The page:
That ugly brute clings hard to first past the post, ridicules the Jenkins Report, dislikes the Liberal Democrats on tribal grounds and believes only in Labour. If his party is in power, all is automatically well. If not, all is ill. He thinks that pluralism is the French for "orgy".

So let us just ask ourselves what, once the hereditary peers have all been executed, is the constitutional problem that needs solving? Well, I can tell you what it is not. It is not that a prime minister of this country, supported by a majority in the House of Commons and rarely more than 44 per cent of those voting at general elections, possesses too little power. There is practically no one in the democratic world who exercises as much sway over the administration of a nation as does Mr Tony Blair.

Now, most experts agree that the purpose of a second chamber should be to revise legislation, scrutinise the executive, debate the issues of the day and - if so moved - to delay the wishes of the first chamber and - therefore - of the government. The "check" as in "checks and balances" actually means delay.

The problem with the old Lords was that they were a chamber appointed by accident of birth and perpetually Tory. They therefore lacked legitimacy. What Labour has now done is to confuse the argument against these Lords disrupting what the government (supported by a majority of the Commons) may want to do, with an argument against anyone - whoever they are - disrupting what the government wants to do.

But the logic here is to leave no effective checks and balances on the executive. In our system, the Commons is there to support the government. That's why, after all, the Queen appoints as PM the person who can command a majority in the Lower House. This is not a new observation. The late John Wells, in his book The House of Lords, quotes the Cromwellian political philosopher James Harrington as writing that "a council without a balance is not a commonwealth but an oligarchy". Albeit an elected oligarchy.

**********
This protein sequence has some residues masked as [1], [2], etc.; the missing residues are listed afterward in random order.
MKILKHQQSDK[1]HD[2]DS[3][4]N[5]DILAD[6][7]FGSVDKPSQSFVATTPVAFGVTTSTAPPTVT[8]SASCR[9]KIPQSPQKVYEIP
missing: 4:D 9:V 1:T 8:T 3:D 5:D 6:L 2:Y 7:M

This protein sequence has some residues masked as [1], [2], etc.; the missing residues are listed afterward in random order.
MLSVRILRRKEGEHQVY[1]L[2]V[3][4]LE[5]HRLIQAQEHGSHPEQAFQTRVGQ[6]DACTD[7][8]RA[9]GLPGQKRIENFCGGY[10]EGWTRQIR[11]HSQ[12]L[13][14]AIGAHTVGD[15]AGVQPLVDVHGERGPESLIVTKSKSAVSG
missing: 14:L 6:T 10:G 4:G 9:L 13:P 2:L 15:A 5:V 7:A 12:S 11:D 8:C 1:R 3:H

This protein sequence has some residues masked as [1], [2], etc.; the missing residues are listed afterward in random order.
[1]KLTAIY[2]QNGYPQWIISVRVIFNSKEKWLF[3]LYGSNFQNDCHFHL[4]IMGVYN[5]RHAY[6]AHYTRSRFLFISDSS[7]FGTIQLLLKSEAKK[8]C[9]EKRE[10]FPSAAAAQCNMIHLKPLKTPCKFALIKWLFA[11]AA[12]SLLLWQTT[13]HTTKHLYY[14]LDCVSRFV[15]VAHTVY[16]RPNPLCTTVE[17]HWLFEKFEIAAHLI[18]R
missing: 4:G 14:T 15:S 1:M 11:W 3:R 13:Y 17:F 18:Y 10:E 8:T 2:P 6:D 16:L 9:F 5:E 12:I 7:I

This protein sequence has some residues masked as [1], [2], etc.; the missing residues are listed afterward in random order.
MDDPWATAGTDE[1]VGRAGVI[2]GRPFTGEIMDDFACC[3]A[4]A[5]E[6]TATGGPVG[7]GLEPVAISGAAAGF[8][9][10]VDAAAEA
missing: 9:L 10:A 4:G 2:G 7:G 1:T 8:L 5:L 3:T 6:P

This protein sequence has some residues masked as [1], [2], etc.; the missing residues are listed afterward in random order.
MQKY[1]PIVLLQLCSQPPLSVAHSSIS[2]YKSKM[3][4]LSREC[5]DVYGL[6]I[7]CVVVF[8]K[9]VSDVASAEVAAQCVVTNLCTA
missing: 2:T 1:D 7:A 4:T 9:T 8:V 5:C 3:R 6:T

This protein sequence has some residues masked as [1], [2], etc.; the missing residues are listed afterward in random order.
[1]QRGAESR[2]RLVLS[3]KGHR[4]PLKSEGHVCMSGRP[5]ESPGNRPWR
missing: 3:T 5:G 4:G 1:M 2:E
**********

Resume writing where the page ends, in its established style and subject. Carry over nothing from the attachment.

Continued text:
Cromwell recognised this argument. The Lords was last abolished 350 years ago, against Cromwell's advice. "I tell you," he warned those agitating for unicameralism, "that unless you have some such thing as a balance, you are not safe."

Within weeks, the unfettered Commons had voted to make adultery a capital offence. Seven years later, Cromwell reintroduced the Lords, allowing membership to those over 30, who were married, earned pounds 100 a year and had served in the army. God, I hope Jack Straw isn't reading this.

So I venture the thought that, were a certain M Portillo the Prime Minister - enjoying a well-whipped majority of around 30 - and he was busy settling the hash of local councils, reintroducing grammar schools and pillaging the welfare state, Labour would now be demanding a really hairy, virile second chamber, with loads and loads of blocking powers.

We have an elective dictatorship and there are two possible answers to it. One is to reform the Commons fundamentally: strengthening it enormously and separating its powers and function from those of the government. We would then have an executive presidency, with ministers drawn from outside the House, held to account by a vigorous Commons. Then we would need no second chamber.

Or we will need a powerful second chamber, which - to enjoy legitimacy - will have to be largely elected. If Oliver Cromwell can get the point, surely Tony can.